Phenotyped components

Phenotyping can be performed for red cell and platelet components.

Phenotyped components are used for these clinical indications:

  • Prevention of alloimmunisation in frequently transfused patients
  • Provision of compatible red cells in patients with clinically significant antibodies

Patients who have a clinically significant antibody, or have a history of a clinically significant antibody should be provided with red cells negative for the relevant antigen. The table provides the frequency of negative phenotypes for antibodies generally considered clinically significant.

Clinically significant antigen frequency

Antigen Frequency of negative phenotype
D 17.9%
C 47.3%
c 17.5%
E 71.6%
e 2.4%
K 90.9%
k 0.4% (rare)
Jka 23.6%
Jkb 26.3%
S 48.0%
S 9.4%
U 0.01% (rare)
Fya 32.7%
Fyb 19.7%

A full list of major blood group phenotypes is available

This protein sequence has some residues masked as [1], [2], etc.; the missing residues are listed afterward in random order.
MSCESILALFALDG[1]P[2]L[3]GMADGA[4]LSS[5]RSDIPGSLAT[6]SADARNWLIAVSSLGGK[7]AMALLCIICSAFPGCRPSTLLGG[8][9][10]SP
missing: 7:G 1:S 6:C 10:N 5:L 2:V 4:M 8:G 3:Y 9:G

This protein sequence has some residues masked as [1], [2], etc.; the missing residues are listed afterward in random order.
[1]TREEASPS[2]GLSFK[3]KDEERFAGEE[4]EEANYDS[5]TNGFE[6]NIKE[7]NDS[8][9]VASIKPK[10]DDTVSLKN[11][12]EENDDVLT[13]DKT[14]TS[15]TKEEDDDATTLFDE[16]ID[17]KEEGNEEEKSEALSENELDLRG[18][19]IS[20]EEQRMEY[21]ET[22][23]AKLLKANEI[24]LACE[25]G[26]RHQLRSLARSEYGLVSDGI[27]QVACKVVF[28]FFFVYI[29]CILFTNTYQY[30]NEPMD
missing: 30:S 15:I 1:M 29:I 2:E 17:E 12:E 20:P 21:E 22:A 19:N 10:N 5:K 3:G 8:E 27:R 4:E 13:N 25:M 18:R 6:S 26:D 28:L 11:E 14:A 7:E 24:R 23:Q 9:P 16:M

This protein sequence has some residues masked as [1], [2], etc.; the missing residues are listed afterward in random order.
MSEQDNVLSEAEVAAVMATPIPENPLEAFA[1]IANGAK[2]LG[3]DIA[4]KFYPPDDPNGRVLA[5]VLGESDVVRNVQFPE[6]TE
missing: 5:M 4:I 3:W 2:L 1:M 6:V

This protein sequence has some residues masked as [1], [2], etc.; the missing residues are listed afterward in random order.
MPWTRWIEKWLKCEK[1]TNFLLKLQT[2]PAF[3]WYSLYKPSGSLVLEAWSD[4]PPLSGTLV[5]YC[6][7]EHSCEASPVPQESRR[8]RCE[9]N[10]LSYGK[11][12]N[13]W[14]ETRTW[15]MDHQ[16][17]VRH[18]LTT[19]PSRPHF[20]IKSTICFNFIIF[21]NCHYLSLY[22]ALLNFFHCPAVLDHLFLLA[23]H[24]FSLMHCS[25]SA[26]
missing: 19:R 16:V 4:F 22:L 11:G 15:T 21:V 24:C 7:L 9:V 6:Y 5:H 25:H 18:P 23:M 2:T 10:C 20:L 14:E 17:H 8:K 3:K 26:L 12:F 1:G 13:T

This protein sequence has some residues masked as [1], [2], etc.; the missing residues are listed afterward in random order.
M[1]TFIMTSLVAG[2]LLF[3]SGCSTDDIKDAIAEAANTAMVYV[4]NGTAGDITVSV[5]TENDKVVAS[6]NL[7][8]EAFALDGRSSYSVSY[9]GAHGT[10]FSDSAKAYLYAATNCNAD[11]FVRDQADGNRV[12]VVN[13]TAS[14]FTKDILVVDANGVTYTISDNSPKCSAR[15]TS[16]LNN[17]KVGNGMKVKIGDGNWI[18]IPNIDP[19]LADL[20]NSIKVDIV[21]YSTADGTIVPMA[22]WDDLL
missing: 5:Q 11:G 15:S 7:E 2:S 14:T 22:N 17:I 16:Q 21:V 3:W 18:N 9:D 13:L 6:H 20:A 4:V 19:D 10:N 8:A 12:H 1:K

For patients who have non-clinically significant antibodies, the red cells do not need to be antigen negative for the corresponding antibody.

The following table provides the frequency of negative phenotypes for those antibodies generally considered non-clinically significant.

 

Clinically non-significant antigen frequency

Antigen Frequency of negative phenotype
A1 20% (of group A)
HI (in A1 and A1B) N/A
CW 98%
Kpa 97.8%
M 21.5%
N 29.5%
P1 25.2%
Lea 77.6%
Leb 27.7%
Lea+b 5.3%
Lua 92.3%
Wra 99.9%

For patients with rare red cell phenotypes or phenotypic combination requirements, the Blood Service will need to locate suitable red cell units. If no compatible unit is readily available, the Blood Service may need to:

  • contact particular phenotyped donors to arrange donation,
  • access phenotyped red cells from frozen inventory or
  • request assistance from international Blood Services.
References
  1. Australian & New Zealand Society for Blood Transfusion. Guidelines for Pre-transfusion Laboratory Practice, 5th edition. Sydney: ANZSBT Ltd, March 2007.
  2. National Pathology Accreditation Advisory Council. Requirements for Transfusion Laboratory Practice, 1st edition. Canberra: NPAAC, October 2008.